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New Orleans Attorney Profiles 2015
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Dennis Persica: Bobby Jindal had no problem politicizing education during last week's Katrina anniversary

Republican presidential candidate, Louisiana Gov. Bobby Jindal speaks at the Defending the American Dream summit hosted by Americans for Prosperity at the Greater Columbus Convention Center in Columbus, Ohio, Friday, Aug. 21, 2015. (AP Photo/Paul Vernon)

I assume that former President George W. Bush didn’t get a warning letter from the governor before his visit to New Orleans for the Katrina anniversary last week. President Barack Obama definitely did, though. Gov. Bobby Jindal wrote the president before his visit, asking him to “respect this important time of… Continue reading →

Letters: Runners-up should not get statues in New Orleans

My initial reaction to the discussion on the monuments was very reflective of Sen. David Vitter’s recent comments. I thought we should be focusing on people, not statues. The lowest point on the knowledge spectrum is not knowing what we don’t know. But, once you know, you know! I rode down Robert E. Lee every day on my… Continue reading →

Letters: Religion was substituted for science in recent abortion letter

I read with great interest Dr. Francis Rinaudo’s letter to the editor re abortion. Rinaudo is a retired dentist who my family used during the time we lived in St. Francisville. Rinaudo is no doubt a good man, but the vitriol he casts on abortion providers doesn’t reflect much scientific knowledge and instead substitutes religion for science and… Continue reading →

Stephanie Grace: President Obama right on climate change threat, because it is real and potentially devastating

President Barack Obama delivers remarks at Andrew P. Sanchez Community Center in New Orleans, Thursday, Aug. 27, 2015, for the 10th anniversary since the devastation of Hurricane Katrina. (AP Photo/Andrew Harnik)

Resilience. It was the official buzzword of the anniversary of Hurricane Katrina, and I’m guessing plenty of people don’t want to hear about it again for a good long while. Before we stick it on the shelf, though, it’s worth considering the concept, not just in terms of our regional character, but in the context of our… Continue reading →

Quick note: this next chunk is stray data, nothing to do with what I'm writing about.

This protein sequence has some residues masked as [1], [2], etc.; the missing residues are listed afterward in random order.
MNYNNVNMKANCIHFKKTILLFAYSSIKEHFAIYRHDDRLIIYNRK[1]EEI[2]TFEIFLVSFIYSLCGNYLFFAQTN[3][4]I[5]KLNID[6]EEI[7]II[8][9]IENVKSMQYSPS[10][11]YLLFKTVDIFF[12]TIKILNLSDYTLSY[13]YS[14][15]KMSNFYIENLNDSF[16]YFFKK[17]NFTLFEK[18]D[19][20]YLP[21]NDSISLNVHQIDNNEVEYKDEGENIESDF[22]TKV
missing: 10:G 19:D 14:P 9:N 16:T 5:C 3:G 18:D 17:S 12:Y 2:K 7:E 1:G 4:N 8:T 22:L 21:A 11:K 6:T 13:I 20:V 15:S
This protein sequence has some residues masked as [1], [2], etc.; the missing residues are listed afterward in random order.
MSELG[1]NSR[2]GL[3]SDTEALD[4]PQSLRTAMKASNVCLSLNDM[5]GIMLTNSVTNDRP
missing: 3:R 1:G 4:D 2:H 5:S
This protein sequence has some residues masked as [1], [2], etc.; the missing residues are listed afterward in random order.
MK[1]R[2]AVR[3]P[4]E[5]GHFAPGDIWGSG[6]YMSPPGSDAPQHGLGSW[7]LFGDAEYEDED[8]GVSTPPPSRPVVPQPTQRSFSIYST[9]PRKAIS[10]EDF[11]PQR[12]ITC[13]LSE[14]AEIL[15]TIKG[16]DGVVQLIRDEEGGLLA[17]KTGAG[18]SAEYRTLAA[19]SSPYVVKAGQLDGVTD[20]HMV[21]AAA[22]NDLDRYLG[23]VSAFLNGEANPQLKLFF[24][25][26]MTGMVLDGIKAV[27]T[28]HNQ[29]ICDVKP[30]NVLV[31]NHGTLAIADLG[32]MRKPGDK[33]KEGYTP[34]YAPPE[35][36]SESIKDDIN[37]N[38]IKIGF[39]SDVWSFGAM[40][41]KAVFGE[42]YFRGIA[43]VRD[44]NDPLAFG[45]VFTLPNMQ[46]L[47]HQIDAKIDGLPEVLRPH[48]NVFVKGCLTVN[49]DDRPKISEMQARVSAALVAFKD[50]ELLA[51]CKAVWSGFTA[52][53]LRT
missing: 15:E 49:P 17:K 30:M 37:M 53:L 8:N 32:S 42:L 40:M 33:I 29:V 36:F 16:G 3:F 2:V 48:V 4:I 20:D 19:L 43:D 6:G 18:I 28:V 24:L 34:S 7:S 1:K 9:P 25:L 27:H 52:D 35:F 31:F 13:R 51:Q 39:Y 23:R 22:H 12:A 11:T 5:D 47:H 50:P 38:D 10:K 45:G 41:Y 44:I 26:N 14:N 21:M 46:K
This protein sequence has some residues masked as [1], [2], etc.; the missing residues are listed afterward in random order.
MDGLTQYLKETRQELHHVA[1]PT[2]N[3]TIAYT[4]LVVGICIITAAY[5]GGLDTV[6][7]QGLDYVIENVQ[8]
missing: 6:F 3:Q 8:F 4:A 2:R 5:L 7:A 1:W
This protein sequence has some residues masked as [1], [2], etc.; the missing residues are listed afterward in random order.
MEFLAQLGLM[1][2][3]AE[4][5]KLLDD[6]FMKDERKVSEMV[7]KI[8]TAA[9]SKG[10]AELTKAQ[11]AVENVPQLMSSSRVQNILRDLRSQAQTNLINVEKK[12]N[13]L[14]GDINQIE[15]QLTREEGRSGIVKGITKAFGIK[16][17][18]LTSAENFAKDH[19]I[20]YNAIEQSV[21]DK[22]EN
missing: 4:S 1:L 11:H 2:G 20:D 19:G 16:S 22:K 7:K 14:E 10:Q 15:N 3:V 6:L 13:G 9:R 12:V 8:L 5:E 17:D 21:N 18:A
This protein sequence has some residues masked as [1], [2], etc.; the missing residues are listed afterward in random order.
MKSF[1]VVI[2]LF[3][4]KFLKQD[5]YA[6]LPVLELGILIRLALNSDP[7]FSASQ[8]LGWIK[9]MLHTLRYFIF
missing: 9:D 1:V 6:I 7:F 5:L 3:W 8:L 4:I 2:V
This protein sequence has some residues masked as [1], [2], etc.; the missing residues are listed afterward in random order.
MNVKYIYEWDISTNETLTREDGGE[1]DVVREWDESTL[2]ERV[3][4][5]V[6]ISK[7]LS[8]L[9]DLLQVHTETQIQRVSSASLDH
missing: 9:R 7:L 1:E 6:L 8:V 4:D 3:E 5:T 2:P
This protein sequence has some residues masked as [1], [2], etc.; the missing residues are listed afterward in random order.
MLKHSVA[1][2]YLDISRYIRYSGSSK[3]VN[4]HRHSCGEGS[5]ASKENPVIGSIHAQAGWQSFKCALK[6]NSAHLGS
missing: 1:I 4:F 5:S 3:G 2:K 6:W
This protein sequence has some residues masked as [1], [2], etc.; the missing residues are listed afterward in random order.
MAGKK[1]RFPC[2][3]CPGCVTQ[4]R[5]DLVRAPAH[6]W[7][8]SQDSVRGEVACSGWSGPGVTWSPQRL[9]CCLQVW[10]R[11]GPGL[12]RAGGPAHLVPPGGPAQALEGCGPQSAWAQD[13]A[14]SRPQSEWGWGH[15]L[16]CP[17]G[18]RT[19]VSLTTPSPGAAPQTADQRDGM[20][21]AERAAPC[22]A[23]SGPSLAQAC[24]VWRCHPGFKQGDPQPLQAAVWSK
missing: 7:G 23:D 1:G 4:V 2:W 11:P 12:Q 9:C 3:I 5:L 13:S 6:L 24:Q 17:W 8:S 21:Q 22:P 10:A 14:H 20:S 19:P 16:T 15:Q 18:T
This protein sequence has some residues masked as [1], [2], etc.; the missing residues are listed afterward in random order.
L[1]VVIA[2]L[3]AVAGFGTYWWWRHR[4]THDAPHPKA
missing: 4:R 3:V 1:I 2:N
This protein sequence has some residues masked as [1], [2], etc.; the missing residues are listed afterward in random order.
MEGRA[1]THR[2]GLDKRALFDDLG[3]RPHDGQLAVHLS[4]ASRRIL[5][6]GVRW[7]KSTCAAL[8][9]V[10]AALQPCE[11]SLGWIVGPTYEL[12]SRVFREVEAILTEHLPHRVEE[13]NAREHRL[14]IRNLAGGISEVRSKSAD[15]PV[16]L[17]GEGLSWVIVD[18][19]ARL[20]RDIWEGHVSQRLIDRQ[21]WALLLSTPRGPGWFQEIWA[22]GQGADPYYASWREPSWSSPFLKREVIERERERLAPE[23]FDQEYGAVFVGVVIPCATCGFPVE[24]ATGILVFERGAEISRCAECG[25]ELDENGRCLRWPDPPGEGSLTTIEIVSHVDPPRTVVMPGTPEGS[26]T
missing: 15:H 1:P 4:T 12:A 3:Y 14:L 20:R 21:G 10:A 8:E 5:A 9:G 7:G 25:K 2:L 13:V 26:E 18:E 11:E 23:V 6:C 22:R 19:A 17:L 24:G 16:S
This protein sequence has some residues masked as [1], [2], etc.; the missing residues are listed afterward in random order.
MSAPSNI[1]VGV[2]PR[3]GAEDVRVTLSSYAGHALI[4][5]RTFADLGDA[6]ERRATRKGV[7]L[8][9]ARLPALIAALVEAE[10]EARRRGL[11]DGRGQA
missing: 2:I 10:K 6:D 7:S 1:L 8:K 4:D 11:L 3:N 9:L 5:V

Letters: Money woes hurt Louisiana road projects

In his Aug. 23 column about transportation funding, political science associate professor Jeff Sadow embarrassed himself by showing how little he knows on the subject. Sadow states that “the problem, at least recently, never has been about a lack of money available but about setting priorities for transportation money and spending it well.” Sadow obviously doesn’t understand basic… Continue reading →

Stephanie Grace: A pre-Katrina memory, starring Donald Trump

The day before Katrina took its final, fateful turn, Ray Nagin still had that familiar gleam in his eye, still smiled his infectious smile. I was sitting in the mayor’s City Hall office with several of my colleagues from The Times-Picayune that morning, talking about a future that involved anything but water in the streets and desperate… Continue reading →

Gay marriage issue likely to pop up again

Louisiana was one of the last states to give up the fight and start issuing same-sex marriage licenses following the U.S. Supreme Court decision a couple months ago that overturned this state’s constitutional definition of marriage as being between only one woman and one man. Clerks of court and state agencies, following Gov. Bobby Jindal’s lead, dragged… Continue reading →

Letters: A decade of improving schools following a disaster

Advocate staff photo by John McCusker -- Tiana Nobile teaches her first grade class at Morris Jeff Community School  in New Orleans.  Morris Jeff is one of many charters that opened in New Orleans post Katrina.

During this decade of rebirth following Hurricane Katrina, one of the more remarkable transformations has been New Orleans’ K-12 education landscape. Prior to Hurricane Katrina, public education in New Orleans was experiencing its own mini-disaster. We had a school board that was completely dysfunctional, the system’s finances were a mess and worst of all, children were not learning.… Continue reading →

Letters: 10 years later, a united New Orleans still elusive

Regarding The Advocate’s articles on New Orleans’ recovery from Hurricane Katrina: Before Katrina and even still now, there was, and is still, a divide between races in New Orleans. We don’t need a hurricane to show us that. With that said, the hurricane did make clear a few things — one being that the divisions within New… Continue reading →